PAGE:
Employees who encounter a diverse mix of people in terms of age, origin and ethnicity, parenthood and physical disabilities at their current workplace have fewer prejudices and are more open to accepting those who are different from them. Workplace experience with diversity helps break down barriers. Those who experience diversity with respect to their fellow employees are up to twice as accommodating and open with respect to a positive perception of marginalised groups at work compared to employees who don’t have the same workplace diversity. This was confirmed in all nine countries that participated in the international Paylab Diversity Study.
Employees appreciate this benefit more in countries where there are fewer days off or in countries where fewer national holidays fall on business days. Some companies offer extra time off on employees' birthdays, as an example. Giving loyal employees who have remained with the company for an extended period of time more days off is a very attractive form of motivation.
Seeing an opportunity to "unplug" can be very appealing to employees in the face of a crush of work responsibilities. Some use the free time for themselves and their hobbies, while others focus on family and friends, continuing their education or home improvements.
The ability to better cover school holiday time is attractive to parents with young children, while those who travel have the opportunity to plan a longer holiday and to see and experience more on individual trips.
The prevalence of extra holiday time varies from country to country. Among the surveyed countries, it is most common in the Czech Republic, where up to 33 per cent of employees report this specific benefit.
How is holiday time used in individual countries?
Across Europe, the general rule is that employees are entitled to roughly 20 days of paid holiday time from employers under the law. Primarily internal employees working for their current employer for more than one year in a full time position 5 days a week are eligible. Time off in some countries is handled within collective bargaining, and certain professions have even more time off. In countries such as Hungary and Slovakia, the older the employee, the more holiday time they have. Extra holiday time is typically provided to civil servants within their package of social benefits.
Europeans enjoy the greatest luxury in this direction, with Great Britain at the head and where the minimum statutory limit for paid holidays is the highest (28 days). They are followed by Austria, Denmark, Finland, France, Luxembourg and Sweden, where the statutory minimum is 25 days off. Conversely, countries such as Turkey, Israel, Mexico, Japan and Canada have much stricter conditions and only offer a fraction of paid holiday time under the law of that offered in Europe.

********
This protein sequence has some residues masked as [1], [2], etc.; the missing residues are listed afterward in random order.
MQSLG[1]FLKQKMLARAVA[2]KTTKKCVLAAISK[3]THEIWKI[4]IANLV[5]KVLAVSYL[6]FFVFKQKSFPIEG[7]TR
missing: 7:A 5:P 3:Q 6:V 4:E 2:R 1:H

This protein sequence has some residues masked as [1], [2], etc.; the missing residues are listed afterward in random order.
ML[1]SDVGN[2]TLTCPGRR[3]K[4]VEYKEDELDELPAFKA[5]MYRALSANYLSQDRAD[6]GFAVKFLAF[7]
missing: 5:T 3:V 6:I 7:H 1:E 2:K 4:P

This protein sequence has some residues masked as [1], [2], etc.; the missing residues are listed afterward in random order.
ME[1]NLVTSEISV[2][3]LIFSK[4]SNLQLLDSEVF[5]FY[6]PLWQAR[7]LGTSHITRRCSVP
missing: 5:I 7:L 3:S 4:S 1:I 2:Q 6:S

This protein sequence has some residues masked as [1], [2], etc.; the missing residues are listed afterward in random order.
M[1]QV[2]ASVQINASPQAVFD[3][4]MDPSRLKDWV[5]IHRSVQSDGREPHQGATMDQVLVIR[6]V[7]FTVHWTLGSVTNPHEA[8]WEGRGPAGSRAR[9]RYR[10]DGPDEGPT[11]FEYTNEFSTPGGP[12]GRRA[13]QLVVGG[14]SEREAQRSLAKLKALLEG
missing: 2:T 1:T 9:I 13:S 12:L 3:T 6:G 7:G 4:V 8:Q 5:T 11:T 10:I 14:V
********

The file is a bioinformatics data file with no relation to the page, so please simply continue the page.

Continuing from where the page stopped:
Many European countries offer extra time off over and above the legally mandated holiday time for national holidays, where employers are often forced to pay for holiday time off. The most national holidays in Europe are in Slovakia (15), Malta (14), Spain (14), Czech Republic (13), Austria (13) and Croatia (13).
Relaxation in the form of paid holiday time is a true luxury in the United States of America, where employers have no obligation to pay employees any holiday time. It is completely up to the employer to determine the number of paid days off to give to their employees and to what extent. Despite this, many companies provide personal time off (PTO), which is a policy in some employee handbooks that provides a bank of hours in which the employer pools sick days, vacation days, and personal days that it allows employees to use as the need or desire arises. Basically, that which employees are entitled to in Europe under the law is communicated by employers in the US as a company benefit.
Perhaps because there is a business - centric attitude in the US, this is the reason why some companies in the United States promote a culture of unlimited vacation time, where employees in some companies, such as Netflix, can take time off any time they need as long as their work tasks are done on time and at the required quality. The main idea is to foster in employees an ownership mentality where they think about what's best for themselves and what's best for the company.
In many countries, such as Great Britain, the practice of blocking holidays, where an employer offers paid time off but employees must use it during a specifically defined period during company-wide holidays, is commonplace.
In general it applies that rested employees benefit the companies themselves as it helps them to eliminate stress and mistakes in the workplace. Holiday time is also another interesting addition to the employee remuneration system.
Paylab.com was set up in September 2015 and operates 16 local salary portals utilising identical data acquisition methodology, mostly in the Central Southern and Northern Europe. It also provides people from around the globe with the opportunity to compare their salary at Paylab.com.
Paylab analysed salary data collected in the recent 12 months through localised salary portals: Bosnia and Herzegovina - Plata.ba, the Czech Republic - Platy.cz, Croatia - MojaPlaca.hr, Estonia - Palgad.ee, Finland - Palkkadata.fi, Serbia - InfoPlate.rs, Slovakia - Platy.sk, Hungary - Fizetesek.hu, Poland - PensjoMetr.pl, Slovenia - Placa.si, Lithuania - Manoalga.lt, Latvia - Algas.lv, Bulgaria - Zaplatomer.bg